On August 10th, 2017, Swedish journalist Kim Wall was murdered and dismembered aboard an amateur submarine by Danish entrepreneur Peter Madsen in a case that’s widely become known as “The Submarine Case”.
Months before Wall’s disappearance (her ultimate fate was unknown for weeks after her disappearance and many details remain only in Madsen’s mind), documentarian Emma Sullivan (Doctor Who) turned on her cameras and began documenting the work of the charismatic Madsen and his team of interns and volunteers who formed the RML (Rocket-Madsen’s Space Laboratory). The cameras kept rolling on and after that fateful day, capturing jaw-dropping real time footage of a tragic murder, the downfall of a public figure, and the fallout for those associated with Madsen.
Into The Deep has quite a few things going for it as a true crime documentary. Foremost, the case it chronicles is as bizarre and riveting as it is tragic. Secondly, you’ve got a situation where it is quite clear that Sullivan began filming with one kind of project in mind, and ended up with something fundamentally different. You’ve also got Madsen himself, an intoxicating and revolting subject, who was prone to wax eloquent for the cameras and for anyone who would listen.
Sullivan’s stroke of genius is in her assembly of Into The Deep. With the date of the disappearance as our mooring, the film jumps back and forth in time, chronicling at first the confusion, and then the dismay, of Madsen’s co-workers (who are really the eyes through which we observe this film)... and then taking us back to “before” when an Elon Musk-like figure is leading a bunch of idealistic engineers in a quest to launch an amateur rocket into space. The contrast is so disorienting. The nerves are so raw. The dreams feel pure and whimsical before, and naive and soul crushing after.
Into The Deep isn’t the definitive telling of The Submarine Case. For instance, journalist Kim Wall’s story really isn’t being told here. As with any true crime tale, one must always remember the victim/s, attempting to honor and respect them even as the salacious details of their tragic stories take on a life of their own. I think the lack of details about Wall’s life and career might be a shortcoming of Into The Deep. But on the other hand, perhaps the filmmaking team intentionally sought to tell the story through the footage they had rather than take a more expansive approach.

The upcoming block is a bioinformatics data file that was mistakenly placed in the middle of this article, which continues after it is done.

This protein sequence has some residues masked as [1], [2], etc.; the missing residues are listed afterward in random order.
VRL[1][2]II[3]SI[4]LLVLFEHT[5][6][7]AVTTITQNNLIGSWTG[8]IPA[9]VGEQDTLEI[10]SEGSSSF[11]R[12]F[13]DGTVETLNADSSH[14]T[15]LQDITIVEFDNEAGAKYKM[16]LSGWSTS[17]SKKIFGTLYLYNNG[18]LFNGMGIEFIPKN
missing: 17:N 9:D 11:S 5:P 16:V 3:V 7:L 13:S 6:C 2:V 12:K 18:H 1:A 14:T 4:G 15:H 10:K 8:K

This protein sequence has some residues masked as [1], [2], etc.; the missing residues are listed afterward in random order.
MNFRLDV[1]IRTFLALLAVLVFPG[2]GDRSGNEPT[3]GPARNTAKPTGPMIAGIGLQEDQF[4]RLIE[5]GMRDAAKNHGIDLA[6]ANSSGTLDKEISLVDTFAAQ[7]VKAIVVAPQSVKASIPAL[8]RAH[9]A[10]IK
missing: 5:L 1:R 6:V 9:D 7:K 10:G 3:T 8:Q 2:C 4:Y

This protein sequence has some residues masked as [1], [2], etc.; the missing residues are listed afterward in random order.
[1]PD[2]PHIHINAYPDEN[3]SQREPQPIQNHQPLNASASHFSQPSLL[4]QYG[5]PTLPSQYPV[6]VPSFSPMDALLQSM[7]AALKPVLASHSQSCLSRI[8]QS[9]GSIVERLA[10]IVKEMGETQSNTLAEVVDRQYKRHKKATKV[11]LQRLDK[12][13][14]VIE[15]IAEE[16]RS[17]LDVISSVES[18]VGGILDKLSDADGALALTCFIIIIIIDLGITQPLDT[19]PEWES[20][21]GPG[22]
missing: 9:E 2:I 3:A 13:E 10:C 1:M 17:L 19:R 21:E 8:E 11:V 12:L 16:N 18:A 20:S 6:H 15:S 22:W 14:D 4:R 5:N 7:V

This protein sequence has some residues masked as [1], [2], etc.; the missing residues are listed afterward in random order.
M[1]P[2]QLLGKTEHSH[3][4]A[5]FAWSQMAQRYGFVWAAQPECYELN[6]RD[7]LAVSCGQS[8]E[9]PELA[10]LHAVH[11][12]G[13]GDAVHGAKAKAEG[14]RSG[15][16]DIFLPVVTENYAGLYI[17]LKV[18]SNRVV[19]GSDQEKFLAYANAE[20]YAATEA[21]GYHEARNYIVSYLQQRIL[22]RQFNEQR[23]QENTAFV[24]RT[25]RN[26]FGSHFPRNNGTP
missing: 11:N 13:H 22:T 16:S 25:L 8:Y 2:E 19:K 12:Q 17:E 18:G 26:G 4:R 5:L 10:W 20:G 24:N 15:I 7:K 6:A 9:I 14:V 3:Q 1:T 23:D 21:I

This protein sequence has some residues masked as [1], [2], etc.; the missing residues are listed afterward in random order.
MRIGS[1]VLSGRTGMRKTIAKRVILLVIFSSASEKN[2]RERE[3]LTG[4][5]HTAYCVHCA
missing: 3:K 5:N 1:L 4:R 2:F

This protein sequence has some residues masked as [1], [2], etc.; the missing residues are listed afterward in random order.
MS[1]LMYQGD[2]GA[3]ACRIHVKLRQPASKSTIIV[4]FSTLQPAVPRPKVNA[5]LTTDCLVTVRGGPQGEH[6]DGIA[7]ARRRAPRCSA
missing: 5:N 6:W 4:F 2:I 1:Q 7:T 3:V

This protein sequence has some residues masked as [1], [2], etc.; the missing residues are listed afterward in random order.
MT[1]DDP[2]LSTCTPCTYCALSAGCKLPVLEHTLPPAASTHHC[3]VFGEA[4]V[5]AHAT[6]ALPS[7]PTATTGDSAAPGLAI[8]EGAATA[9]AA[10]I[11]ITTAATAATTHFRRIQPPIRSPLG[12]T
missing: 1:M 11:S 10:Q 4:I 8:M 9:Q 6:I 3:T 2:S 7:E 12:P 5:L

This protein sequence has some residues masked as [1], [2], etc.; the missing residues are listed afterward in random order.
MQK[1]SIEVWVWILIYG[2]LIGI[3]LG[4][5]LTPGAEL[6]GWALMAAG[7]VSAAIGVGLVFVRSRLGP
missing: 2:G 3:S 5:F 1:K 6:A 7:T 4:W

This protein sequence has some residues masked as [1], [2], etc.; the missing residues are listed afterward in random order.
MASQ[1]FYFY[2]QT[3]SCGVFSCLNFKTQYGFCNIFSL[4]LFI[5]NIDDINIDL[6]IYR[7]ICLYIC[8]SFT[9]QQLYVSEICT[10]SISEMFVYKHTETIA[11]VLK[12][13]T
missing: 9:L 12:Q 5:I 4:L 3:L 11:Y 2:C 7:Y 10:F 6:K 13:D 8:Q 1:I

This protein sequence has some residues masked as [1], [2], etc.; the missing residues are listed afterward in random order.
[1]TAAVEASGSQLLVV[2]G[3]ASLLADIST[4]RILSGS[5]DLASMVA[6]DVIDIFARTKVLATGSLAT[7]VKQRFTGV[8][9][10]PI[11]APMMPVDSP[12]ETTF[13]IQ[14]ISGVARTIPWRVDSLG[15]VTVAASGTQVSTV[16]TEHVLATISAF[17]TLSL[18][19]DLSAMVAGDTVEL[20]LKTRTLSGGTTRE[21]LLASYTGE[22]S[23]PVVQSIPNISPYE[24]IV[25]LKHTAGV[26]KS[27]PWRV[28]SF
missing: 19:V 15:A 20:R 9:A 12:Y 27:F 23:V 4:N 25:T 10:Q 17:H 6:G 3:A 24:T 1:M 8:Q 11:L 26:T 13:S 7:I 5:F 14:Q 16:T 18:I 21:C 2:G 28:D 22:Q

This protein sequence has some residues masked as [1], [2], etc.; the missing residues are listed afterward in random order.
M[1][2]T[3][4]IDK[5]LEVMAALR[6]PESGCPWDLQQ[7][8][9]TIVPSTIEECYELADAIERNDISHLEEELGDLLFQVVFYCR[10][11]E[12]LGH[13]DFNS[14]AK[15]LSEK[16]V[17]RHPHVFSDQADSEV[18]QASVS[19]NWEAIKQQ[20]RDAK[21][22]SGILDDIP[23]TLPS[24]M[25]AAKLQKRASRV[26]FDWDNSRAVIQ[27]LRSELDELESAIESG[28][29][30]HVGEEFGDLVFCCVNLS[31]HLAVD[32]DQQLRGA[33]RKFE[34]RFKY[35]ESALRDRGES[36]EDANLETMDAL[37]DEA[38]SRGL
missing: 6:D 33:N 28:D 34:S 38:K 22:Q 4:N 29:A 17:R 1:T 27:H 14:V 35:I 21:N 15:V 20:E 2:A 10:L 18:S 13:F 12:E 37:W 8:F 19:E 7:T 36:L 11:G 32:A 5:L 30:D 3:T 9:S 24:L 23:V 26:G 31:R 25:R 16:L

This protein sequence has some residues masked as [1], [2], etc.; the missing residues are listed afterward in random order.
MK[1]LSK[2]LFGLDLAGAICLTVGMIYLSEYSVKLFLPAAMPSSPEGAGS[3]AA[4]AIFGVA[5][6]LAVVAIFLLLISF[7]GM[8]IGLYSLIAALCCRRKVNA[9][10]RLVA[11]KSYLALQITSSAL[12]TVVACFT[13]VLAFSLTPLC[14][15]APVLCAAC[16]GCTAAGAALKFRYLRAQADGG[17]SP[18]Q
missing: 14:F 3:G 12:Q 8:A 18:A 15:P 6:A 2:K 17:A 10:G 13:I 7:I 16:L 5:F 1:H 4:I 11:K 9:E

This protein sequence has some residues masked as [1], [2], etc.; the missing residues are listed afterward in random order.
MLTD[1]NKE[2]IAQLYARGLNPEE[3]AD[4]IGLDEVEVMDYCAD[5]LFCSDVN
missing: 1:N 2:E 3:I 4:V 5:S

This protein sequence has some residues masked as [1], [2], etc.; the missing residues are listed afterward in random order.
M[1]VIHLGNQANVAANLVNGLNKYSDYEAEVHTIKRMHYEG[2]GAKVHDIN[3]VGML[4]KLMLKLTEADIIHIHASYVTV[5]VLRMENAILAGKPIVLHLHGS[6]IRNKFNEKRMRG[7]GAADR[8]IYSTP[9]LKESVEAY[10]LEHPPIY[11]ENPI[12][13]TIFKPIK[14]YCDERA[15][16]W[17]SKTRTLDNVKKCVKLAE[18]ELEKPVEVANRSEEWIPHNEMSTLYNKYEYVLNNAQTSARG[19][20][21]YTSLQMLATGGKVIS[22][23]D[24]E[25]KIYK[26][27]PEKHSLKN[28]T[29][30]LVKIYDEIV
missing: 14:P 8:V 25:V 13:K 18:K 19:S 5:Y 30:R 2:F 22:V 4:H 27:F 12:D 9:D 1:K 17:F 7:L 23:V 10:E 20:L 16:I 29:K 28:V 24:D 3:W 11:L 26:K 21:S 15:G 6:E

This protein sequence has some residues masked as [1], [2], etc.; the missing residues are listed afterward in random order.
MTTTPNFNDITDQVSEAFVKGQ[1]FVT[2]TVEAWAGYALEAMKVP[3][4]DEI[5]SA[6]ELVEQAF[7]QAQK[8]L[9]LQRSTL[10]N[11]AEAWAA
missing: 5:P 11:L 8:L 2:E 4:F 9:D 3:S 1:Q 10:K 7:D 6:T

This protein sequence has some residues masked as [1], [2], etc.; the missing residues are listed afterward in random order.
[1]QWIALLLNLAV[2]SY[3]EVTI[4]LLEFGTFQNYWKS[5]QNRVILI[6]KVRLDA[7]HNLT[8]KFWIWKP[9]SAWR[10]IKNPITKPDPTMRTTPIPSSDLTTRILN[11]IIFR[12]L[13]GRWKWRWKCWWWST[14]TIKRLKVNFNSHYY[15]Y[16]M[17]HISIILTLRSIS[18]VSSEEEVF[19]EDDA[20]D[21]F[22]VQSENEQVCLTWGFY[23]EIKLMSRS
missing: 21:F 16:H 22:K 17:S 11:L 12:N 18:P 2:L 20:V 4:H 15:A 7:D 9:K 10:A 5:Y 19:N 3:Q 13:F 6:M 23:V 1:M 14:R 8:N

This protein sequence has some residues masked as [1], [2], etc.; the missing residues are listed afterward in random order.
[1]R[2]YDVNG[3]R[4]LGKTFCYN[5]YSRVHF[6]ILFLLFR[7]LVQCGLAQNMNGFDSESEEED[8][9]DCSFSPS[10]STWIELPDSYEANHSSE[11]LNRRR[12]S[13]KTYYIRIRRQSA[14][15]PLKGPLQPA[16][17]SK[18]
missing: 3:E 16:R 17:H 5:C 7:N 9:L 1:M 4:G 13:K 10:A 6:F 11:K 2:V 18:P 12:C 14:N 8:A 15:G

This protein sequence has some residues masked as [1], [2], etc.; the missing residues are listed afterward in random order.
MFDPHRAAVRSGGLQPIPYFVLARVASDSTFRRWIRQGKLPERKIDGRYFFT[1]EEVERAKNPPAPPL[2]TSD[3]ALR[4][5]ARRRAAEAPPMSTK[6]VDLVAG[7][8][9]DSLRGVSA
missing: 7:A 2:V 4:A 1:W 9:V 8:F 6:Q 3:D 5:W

So Into The Deep ultimately becomes two things. First, you see the dreams of hard-working and idealistic devotees being fostered by an eccentric leader in a unique community, and then the absolute devastation Madsen’s actions wreak on those people. Next, you see Madsen himself, before and after. A maverick entrepreneur, then a sociopathic murderer. Sullivan masterfully edits her film, constantly ripping viewers back and forth from a time of devastation to a time of hope. It’s disorienting and allows us to understand how none of Madsen’s co-workers, nor even perhaps Kim Wall herself, raised any red flags or saw any of this coming. By leaping back and forth, you see his co-workers reframing earlier events, behaviors, and things Madsen had said and beginning to see some signs of dark times ahead. The raw emotion, vulnerability, and honesty of the RML crew actually takes up most of the runtime of the film. They’re universally supportive of Wall and her family and wrestling with the shame and guilt of being associated with (and duped by) a man who ultimately took a young woman’s life.
While I won’t spoil a thing, I will say that some footage of Madsen that Sullivan was able to capture is absolutely chilling in light of his ultimate murderous actions, and there’s a piece which evokes The Jinx’s infamous ending and had our audience absolutely gasping just as the end credits rolled.
Emma Sullivan has a major accomplishment under her belt with Into The Deep. In some ways, it’s likely a documentarian’s dream for a subject to morph into a headline-grabbing subject entirely out of their control. Certainly no one would ever have hoped a murder would take place. But it’s clear that Sullivan and her team were the right crew to give us a glimpse inside the mind of a mad genius and murderer and also bring us back from the brink to explore the fallout.